by Claudia Stritof
Some time ago we heard the news that the Alinari archive had been purchased by Regione Toscana, after the sale of the historic headquarters in Via Nazionale in Florence.
Once the acquisition of the physical archive was completed and the negotiation for the purchase of the digital part started, the new challenge of the Region is “to guarantee its unitary custody and correct conservation, to ensure its maintenance and integrity in compliance with the archival constraint, as well as the creation of the best conditions for public use and fruition”. For this purpose, as confirmed by the Director of Culture and Research of Regione Toscana, Dr. Roberto Ferrari, a technical-scientific committee was created, which approved a first scheme that will lead to the elaboration of a detailed Strategic Cultural Development Plan and approved a new museum site, the beautiful Villa Fabbricotti in Florence, owned by the Regione.
In the year of the 100th anniversary of the Istituto Edizioni Artistiche (I.D.E.A.), the Alinari heritage is preparing to embark on a new journey, this time public, towards its enhancement and conservation. The many books published, the very important “Fotologia” magazine, essential for the methodological study of photographs and a valuable historical tool for art history scholars; the scientific exhibitions they curated, the expertly carried out restorations and the training courses have represented, for many enthusiasts, an essential point of reference for Italian and international culture.
The history of the archive is the history of Italian photography – there is no manual that hasn’t got on its pages at least one photograph from the immense Alinari archive – but it is above all the story of three visionary brothers, Leopoldo, Giuseppe and Romualdo who in 1852 opened a photographic laboratory in Florence. Their passion for photography was born after the studies at the Bardi chalcographer and already, in 1856, they published Photographies de la Toscane et des États Romains, catalogue in a single sheet, which immediately highlighted their interests towards the artistic heritage of the country, in a time in which Italy was still waiting to be unified.
In those years the prestige of the Alinari grew: the three brothers opened several branches and established an extensive network of international exchanges that allowed them to acquire an archive of inestimable importance. They kept up to date on the latest technical-scientific discoveries and created in Florence a lively cenacle of enthusiasts, open to continuous discussions with public and private institutions.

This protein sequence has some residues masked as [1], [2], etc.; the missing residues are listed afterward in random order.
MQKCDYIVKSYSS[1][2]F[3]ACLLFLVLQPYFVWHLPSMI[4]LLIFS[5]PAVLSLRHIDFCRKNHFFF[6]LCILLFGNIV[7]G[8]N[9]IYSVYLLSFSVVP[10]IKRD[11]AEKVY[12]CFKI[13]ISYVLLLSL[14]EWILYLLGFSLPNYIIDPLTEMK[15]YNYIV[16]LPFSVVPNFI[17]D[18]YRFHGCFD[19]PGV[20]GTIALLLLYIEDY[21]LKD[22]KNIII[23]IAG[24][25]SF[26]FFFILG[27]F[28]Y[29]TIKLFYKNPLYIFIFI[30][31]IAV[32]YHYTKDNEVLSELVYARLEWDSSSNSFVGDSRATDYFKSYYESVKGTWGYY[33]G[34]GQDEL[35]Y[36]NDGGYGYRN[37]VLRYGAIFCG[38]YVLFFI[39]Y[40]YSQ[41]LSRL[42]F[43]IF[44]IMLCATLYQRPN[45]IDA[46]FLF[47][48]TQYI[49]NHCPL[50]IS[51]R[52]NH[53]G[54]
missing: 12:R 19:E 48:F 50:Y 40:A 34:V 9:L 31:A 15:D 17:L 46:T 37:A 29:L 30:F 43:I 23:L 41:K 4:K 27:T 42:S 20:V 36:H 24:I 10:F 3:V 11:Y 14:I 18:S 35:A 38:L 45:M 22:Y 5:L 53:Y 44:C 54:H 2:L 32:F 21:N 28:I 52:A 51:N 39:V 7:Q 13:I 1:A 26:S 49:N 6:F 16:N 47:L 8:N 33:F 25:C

Around the same time, they moved to this historic building in Via Nazionale, where about thirty employees were working in 1863 and where the development laboratories, the printing house, the archive and the portrait studio were located and visited daily by famous people. Parallel to the work done internally, the brothers also supported an important reportage activity on cultural heritage, as evidenced by the first famous photographs of the Sistine Chapel of 1890.
After a series of unfortunate deaths in the Alinari house, in 1890 the company arrived into the hands of Vittorio, Leopoldo’s son, who began publishing volumes of national literature, such as the Divina Commedia and the Decameron. Vittorio was a cultured and refined intellectual, but the ferment that animated him faded when his little son Carlo died, a personal drama that leads the heir of Casa Alinari to sell the company to the Fratelli Alinari I.D.E.A., whose archive is saved by 94 shareholders each holding 5% of the capital.
By 1920 the archived negatives are more than 70,000. A vast heritage, very important from an economic, documentary, artistic and scientific point of view, because countless minor archives, as well as individual images, have become part of the Alinari over time, such as the Anderson and Brogi archive (purchased by Senator Giorgio Cini), that of Italo Zannier, Wilhelm Von Gloeden, Francesco Paolo Michetti or that of the Wulz family, purchased by Claudio De Polo. But not only that, because inside there are also wonderful frames (from the most sumptuous to the poorest of the Breton fishermen), daguerreotypes, countless cameras and optical tools, many photo albums bound in wood or lapis lazuli and much more.
We understand that the Alinari archives are an invaluable source of knowledge, fundamental for the cultural growth of a country, even if they have often abandoned to their own destiny, just as it happens with the cataloguing of the patrimony, the study of the state of their conservation, their safety and consequently their development.
All images: ©Archivi Alinari/Regione Toscana
May 11, 2020